“Ecliptic Vision” by Ecliptic Vision. Released July 7. Pre-order bundles available at eclipticvision.bandcamp.com
Three years ago, Syracuse-based Ecliptic Vision seemed to be just another heavy band in a state dominated by anything but, a standard fare death metal group in Upstate New York’s splintered scene of heavy bands dispersed from Troy to Buffalo.
The group’s first album—more of a bedroom project, really—was 2016’s “Dissimilar Dimensions,” a thrash-dominated collection of tracks that, more than anything, bludgeoned listeners more than drew them in. “Omphalos of the Void,” released a year later, was much more thought-out, with a technical proficiency unseen in their early work but still short of a certain “something”—heavy, but not distinctive, lacking a real voice of its own in a genre where chops mean everything.
But Ecliptic Vision has done a lot of growing up over the past several years. From the group’s first show together in front of roughly 10 people, the band has harbored a type of momentum most upstart groups in New York’s small community of heavy music could only dream of. In short order, the group has amassed a number of opening slots for legendary metal bands like Suffocation, Carnifex and, this past spring, locked in a coveted spot at the annual Finger Lakes Metal Fest.
“I definitely feel like the last year or two has just flown by playing shows that, frankly, we never thought we’d have the chance to play,” said Vincent Lawyer, the group’s drummer. “Not to go on a rant, but our first show was at the Warehouse, and there were probably about 10 people there, but we didn’t care—we were just stoked to have the opportunity to play our music out. To go from that to having the opportunities we’ve had, to play with some of our idols [...] there’s a huge list.”
Now established, the group is ready to step out in a real way with their third, self-titled album, representing a culmination of all the growth they’ve seen over the past few years. Released this past week, “Ecliptic Vision” marks the band’s entrance into uncharted sonic territory, demonstrating an evolved level of musicianship that, while impressive, does not overindulge to the point of not being memorable.
The signature “groove” that defined Ecliptic Vision from the band’s start remains present on the new album; however, the group introduces phrasings and a stylistic flair that make for more texturally intriguing compositions than the old school death metal stylings driving the band’s earliest work. The band seems to have truly found its sound, where the unapologetic aggressiveness of the first record—brutality for brutality’s sake—meets the technical strides made in their second record.
“The new material pushes a lot of boundaries we haven’t really explored before compositionally —even pushing boundaries of ourselves as musicians,” said Lawyer. “I would say for myself as the drummer, I wouldn’t say I did anything that was necessarily technically impressive from a death metal standpoint—it’s no secret to anyone who listens to death metal that things have a tendency to become so technical, or that people have to play ‘this fast’ or ‘that heavy,’ it starts to take away from the music.”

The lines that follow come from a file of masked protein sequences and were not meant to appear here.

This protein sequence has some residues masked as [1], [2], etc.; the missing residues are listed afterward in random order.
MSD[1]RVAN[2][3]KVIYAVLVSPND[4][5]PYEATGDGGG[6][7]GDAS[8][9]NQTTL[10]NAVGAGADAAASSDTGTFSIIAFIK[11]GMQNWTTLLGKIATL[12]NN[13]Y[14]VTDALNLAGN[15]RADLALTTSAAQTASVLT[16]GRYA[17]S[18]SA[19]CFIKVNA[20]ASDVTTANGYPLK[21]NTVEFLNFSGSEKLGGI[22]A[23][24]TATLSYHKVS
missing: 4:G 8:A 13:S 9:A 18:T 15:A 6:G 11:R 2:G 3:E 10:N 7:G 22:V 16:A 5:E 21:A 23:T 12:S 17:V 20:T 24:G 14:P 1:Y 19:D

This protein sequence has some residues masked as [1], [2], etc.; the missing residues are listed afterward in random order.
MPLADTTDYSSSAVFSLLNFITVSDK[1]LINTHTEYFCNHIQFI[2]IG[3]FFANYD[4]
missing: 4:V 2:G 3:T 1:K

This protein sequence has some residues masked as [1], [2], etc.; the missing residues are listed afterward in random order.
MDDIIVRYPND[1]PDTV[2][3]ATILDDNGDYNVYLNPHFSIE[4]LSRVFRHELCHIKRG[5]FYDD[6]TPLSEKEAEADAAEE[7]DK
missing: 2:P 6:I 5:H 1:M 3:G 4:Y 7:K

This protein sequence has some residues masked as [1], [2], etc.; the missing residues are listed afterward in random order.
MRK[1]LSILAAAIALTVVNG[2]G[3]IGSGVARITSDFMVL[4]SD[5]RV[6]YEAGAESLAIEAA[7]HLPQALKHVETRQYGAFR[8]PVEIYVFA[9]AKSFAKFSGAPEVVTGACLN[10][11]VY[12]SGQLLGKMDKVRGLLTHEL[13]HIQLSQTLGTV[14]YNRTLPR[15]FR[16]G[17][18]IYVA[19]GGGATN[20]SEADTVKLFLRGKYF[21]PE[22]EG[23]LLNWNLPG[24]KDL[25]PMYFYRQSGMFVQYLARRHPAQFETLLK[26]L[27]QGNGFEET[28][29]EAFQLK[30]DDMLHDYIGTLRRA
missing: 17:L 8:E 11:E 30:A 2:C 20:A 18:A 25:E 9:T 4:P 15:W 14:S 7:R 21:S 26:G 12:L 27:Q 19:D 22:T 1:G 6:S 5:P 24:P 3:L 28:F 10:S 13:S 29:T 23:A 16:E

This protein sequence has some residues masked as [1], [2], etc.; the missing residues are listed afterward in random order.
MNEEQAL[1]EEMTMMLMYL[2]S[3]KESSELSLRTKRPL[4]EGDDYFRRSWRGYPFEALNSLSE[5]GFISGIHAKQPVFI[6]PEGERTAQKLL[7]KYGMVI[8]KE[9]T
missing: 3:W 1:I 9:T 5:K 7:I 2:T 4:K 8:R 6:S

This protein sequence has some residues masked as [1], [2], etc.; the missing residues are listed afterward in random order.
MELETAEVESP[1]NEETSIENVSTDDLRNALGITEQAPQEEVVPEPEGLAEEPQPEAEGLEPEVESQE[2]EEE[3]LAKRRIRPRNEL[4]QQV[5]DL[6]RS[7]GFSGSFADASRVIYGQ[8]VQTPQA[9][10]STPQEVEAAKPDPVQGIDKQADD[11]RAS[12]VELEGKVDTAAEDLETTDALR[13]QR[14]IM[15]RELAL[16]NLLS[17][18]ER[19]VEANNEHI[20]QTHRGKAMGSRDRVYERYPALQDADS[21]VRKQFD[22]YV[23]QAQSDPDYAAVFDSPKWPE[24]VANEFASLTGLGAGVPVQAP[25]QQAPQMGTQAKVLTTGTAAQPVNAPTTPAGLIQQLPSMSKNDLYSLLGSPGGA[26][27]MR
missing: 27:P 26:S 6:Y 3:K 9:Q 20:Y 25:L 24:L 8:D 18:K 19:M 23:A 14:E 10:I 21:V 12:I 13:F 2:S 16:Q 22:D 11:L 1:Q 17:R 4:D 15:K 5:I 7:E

There are some marked elements that emerge—there are certainly overtones of more straightforward isotopes of heavy music, like old school death metal in a lot of the material—but there are some noticeable divergences into prog or groove.
“Anthropophage”—the title track, named for a mystic race of cannibals—hits you like a wall, strung together with a tension that inspires an anxiety and urgency that remains throughout the rest of the record. Other songs, like “Cosmocosm” and “Crux of Infliction,” harken back to the sound of the first record in a lot of ways, but with much more polish and flair. The peak of the album arguably comes on “Cephalic Anomaly,” with its sophisticated rhythms and the demonstration of musicianship representing the apex of everything the band has been trying to accomplish over the past few years.
The mix itself is decidedly cleaner and much more balanced than previous records. Unique to death metal, the band only has one guitarist in a genre where two dueling axemen—two interplaying leads or defined rhythm and lead guitarists—are often the norm. Ryan Caughey, the band’s guitarist and principal songwriter, will alternate between lead and rhythm, meaning the band’s bassist, Derek Ponton, often has to occupy a higher register in the sonic sphere to stand out, something he does effectively on the album.
Most important of all, the album represents two years of a band intent on honing its craft, working to produce something sophisticated and unique in a genre where both elements can be mutually exclusive. “Ecliptic Vision” is a true artistic statement for the band, where their signature sound has been distilled to the aspirational vision the group set for itself in 2017.
“One contrast to the E.P. I could say we had was we gave every part the same attention to detail, to give each the chance to evolve a bit and marinate,” said Lawyer. “We didn’t give the E.P. as much time to develop, and we definitely didn’t push ourselves as hard as we did for this record—not necessarily from a technical standpoint—but the material in this record certainly feels a lot more thoughtful and mature than the material on the E.P.”
“I feel like everything did come together perfectly this time,” he added.